US court to hear Smyths Toys ‘Project Elf’ plan for Europe

Smyths will initially pay just €64 million for 93 central European stores, documents show

The “initial purchase price” to be paid by Smyths for the central European assets of Toys R Us is €64.4 million, plus performance-related and escrow payments that could add another €15 million.

The “initial purchase price” to be paid by Smyths for the central European assets of Toys R Us is €64.4 million, plus performance-related and escrow payments that could add another €15 million.

 

The bid by family-owned Irish retailer Smyths Toys to buy the central European assets of Toys R Us will be considered by a US bankruptcy judge on Tuesday.

Hundreds of pages of material have been filed in recent days giving an insight into the proposed €79 million deal, which would add 93 stores in Germany, Austrian and Switzerland to Smyths existing 110-store UK and Irish network. The papers disclose that the Smyths deal has been dubbed “Project Elf” by advisers.

Galway-headquartered Smyths, which is controlled by four Mayo brothers, appears to have set up a new company to consummate the deal – Smyths Toys EU HQ, which was established last November as “Hopebrook”.

The US parent of Toys R Us is being liquidated with $5 billion of debts. Documents filed in the US bankruptcy court show Lazard contacted about 90 potential investors in its European division in late January.

Of these, 25 expressed an interest, before serious bidders for some or all of the European assets were whittled down to five, including Smyths, by April.

Smyths submitted the only binding offer for the German, Austrian and Swiss stores, sealing the deal on April 21st.

As well as the 93 stores and four websites, the documents reveal that Smyths is buying a near 17 per cent stake in NTG (Network Toys Germany), a technology joint venture that provides data services to German toy retailers.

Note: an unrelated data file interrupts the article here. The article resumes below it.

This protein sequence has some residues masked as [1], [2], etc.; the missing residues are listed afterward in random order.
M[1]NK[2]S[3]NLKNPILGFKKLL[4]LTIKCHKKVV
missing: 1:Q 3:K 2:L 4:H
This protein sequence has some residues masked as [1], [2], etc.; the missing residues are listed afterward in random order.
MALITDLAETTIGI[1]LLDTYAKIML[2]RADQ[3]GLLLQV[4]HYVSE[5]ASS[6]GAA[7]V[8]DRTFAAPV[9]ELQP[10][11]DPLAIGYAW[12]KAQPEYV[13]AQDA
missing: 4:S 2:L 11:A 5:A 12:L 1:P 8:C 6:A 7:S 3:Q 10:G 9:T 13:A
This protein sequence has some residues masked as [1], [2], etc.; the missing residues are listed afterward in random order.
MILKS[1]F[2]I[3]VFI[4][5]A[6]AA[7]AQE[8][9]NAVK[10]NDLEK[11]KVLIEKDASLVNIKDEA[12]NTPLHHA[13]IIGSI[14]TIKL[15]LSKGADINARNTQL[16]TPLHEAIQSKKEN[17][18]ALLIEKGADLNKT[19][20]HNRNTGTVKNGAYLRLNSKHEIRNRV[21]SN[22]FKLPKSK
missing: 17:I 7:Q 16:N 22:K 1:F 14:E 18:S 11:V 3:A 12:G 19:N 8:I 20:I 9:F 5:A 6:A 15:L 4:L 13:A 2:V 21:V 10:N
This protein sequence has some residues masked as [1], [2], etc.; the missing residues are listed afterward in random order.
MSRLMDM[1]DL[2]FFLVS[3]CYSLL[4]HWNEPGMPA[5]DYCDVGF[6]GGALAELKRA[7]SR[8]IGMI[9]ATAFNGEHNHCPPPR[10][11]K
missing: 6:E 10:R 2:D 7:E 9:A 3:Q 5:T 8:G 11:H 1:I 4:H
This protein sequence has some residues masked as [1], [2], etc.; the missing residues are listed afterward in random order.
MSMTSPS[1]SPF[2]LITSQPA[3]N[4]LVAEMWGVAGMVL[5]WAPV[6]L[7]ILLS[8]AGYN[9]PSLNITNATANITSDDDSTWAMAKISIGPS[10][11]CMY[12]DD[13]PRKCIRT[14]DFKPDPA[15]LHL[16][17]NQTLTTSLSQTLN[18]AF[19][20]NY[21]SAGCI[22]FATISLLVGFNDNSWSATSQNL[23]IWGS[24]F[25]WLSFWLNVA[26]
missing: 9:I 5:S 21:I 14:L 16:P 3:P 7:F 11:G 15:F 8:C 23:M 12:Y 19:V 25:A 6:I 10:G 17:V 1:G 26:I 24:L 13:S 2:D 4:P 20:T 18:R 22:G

Escrow payments

The “initial purchase price” to be paid by Smyths is €64.4 million, plus performance-related and escrow payments that could add another €15 million.

The deal is due to close at the end of May. Included in escrow payments are €2.5 million as collateral in case disputes arise during the deal. A further €6.44 million is due in 12 monthly instalments, with the balance paid after 18 months.

Some €11.3 million is to be lodged by Smyths, pending a tax cert from Swiss authorities, with about €10.4 million due for a so-called “transitional services agreement” (TSA) with the US parent, which will cover the handover of the business until 2019.

The buyout deal contains a pledge that, if the US bankruptcy judge orders a further competitive process to sell the assets, the Smyths offer will serve as a “stalking horse” arrangement. The deal’s “longstop date” is listed as May 31st, which means the contract may be terminated if the transaction does not close by then.

An Isle of Man company owned by the Smyth family has given a “letter of commitment” guaranteeing up to €74.4 million as part of the transaction. This entity will pay a penalty of €7.4 million if it fails to follow through on its promises.

Under the TSA deal with Toys R Us’s US parent, for which court approval is being sought, $235,000 becomes due for payment this Tuesday, with further monthly payments of $470,000 each. The TSA deal outlines rules for the handover of the business until the end of April 2019.

The documents show that 69 per cent of the purchase price relates to the German stores, 9 per cent to Austria and 22 per cent to Switzerland.

The German unit is listed as a guarantor for certain loan notes that were issued by the Toys R US group, and the US court is being asked by the bankruptcy trustees for it to be released from these commitments.

Some bondholders had sought depositions from deal advisers last week, but this request has since been withdrawn.

Trustees have submitted some court documents for the Smyths deal “under seal”, which means they cannot be accessed publicly.